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Book Review

Book Cover

Tomorrow and Tomorrow


Author: Thomas Sweterlitsch
Publisher: Headline
RRP: £8.99
ISBN: 978 1 4722 1486 7
Publication Date: 15 January 2015

Ten years have passed since the terrorist bomb reduced Pittsburgh to little more than a post atomic memory; ten years since John Dominic Blaxton lost his wife and unborn child. Crippled by his loss and the memory of his wife, Blaxton works in the Archive, a vast repository of online images and information, reliving the deaths of others to weed out insurance scams. But it is not just his wife which Blaxton obsessively visits as he has found a girl, not killed by the bomb, but face down, half buried in mud, murdered. When the drugs he takes to enhance his online experience are discovered, he finds himself unemployed, in rehab and in receipt of a unique job offer...

Tomorrow and Tomorrow is the debut novel from Thomas Sweterlitsch. The book could loosely be called a science fiction detective novel.

Sweterlitsch has created a world, not too distant from our own, if you consider the path which has been laid out by devices like Goggle Glasses. Prior to the bomb which destroys Pittsburgh, the world had been heavily recorded from not only personal cameras, but shop and road cameras. Blaxton works for a company which uses this information to recreate the last moments of a person’s life to see if they really did die in the bomb. In fact it’s an insurance dodge, by companies who want to string out paying the relatives of those killed.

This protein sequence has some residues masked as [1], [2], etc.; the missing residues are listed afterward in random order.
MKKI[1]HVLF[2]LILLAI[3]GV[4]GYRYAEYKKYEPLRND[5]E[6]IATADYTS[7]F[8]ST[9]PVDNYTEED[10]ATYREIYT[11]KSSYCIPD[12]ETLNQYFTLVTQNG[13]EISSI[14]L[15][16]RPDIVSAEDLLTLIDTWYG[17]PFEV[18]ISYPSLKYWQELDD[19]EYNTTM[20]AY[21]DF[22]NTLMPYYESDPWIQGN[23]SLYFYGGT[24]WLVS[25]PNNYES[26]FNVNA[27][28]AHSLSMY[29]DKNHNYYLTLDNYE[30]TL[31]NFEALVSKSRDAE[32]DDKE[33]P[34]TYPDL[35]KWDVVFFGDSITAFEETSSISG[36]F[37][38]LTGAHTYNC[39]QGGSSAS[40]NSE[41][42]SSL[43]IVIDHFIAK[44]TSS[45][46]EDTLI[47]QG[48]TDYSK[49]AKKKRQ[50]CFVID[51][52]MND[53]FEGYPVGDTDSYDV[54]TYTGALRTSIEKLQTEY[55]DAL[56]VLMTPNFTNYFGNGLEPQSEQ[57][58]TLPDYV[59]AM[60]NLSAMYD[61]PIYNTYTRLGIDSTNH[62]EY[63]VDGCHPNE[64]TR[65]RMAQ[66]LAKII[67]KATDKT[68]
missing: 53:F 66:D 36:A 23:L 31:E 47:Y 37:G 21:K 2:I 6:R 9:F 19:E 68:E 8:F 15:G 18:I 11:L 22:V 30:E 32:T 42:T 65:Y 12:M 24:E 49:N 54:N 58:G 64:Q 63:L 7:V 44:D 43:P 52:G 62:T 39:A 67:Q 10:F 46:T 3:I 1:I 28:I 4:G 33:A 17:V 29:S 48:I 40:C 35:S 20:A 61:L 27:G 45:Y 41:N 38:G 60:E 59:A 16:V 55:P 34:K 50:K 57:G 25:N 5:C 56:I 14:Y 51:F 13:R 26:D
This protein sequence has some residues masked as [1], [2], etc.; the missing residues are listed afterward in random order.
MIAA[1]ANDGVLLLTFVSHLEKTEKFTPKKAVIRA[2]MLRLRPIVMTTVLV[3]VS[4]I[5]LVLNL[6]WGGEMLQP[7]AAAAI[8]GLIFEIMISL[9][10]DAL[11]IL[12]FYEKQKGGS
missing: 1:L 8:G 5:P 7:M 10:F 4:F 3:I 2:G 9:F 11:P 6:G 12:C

The other technological innovation is the Adware, a device which is sown into the wearers scalp allowing them to access the web, which is then projected onto a screen placed directly on the eye. The downside of this is that the wearer is bombarded with information, depending on what they are looking at. This likewise is not too farfetched considering the new Amazon phone which will record what you are looking at so that Amazon can offer to flog it to you. Everything your phone sees is kept on both your phone and in the cloud, slowly building up a database of your likes.

Blaxton is crippled by the loss of his wife, he survived the bomb because he was out of town at the time, and he is able to go back to those sections of their lives, of which there are many for all of the population and relive time over and over again. It’s an interesting concept, on the one hand you can see your loved ones and even interact with them, but how does that help you to heal or move on. In Blaxton's case, the technology fixes him in one place and time and in order to enhance the experience he takes illicit drugs.

On one particular night he is offered a new drug, unbeknownst to him it turns out to be heroin and, when he is picked up by the police, his world takes a turn for the worse. Through his new rehab he is offered a job, by Waverly, a powerful and influential businessman, who wants Blaxton to find his daughter, Albion, who like the dead girl in the mud appears to have been expertly edited out of the records. What follows is a trip through madness, lucidity, across the boundaries of what is real and what is recording.

Sweterlitsch has set himself a heady task for his first book and the density of ideas and changing perspective between the real and online world often make the book a little confusing to read, but I’m guessing that this was the author’s intent as it perfectly mirrors Blaxton’s sense of disassociation with both of the worlds he inhabits. The book is sometimes quite heavy going, given its subject matter, personal sadness and loss of love runs like a vein throughout the book.

Stripped of its technological wonders the actual story is pretty much a traditional detective novel, not that there is anything wrong with that. The story is well constructed and the ending comes as a genuine surprise.


Charles Packer

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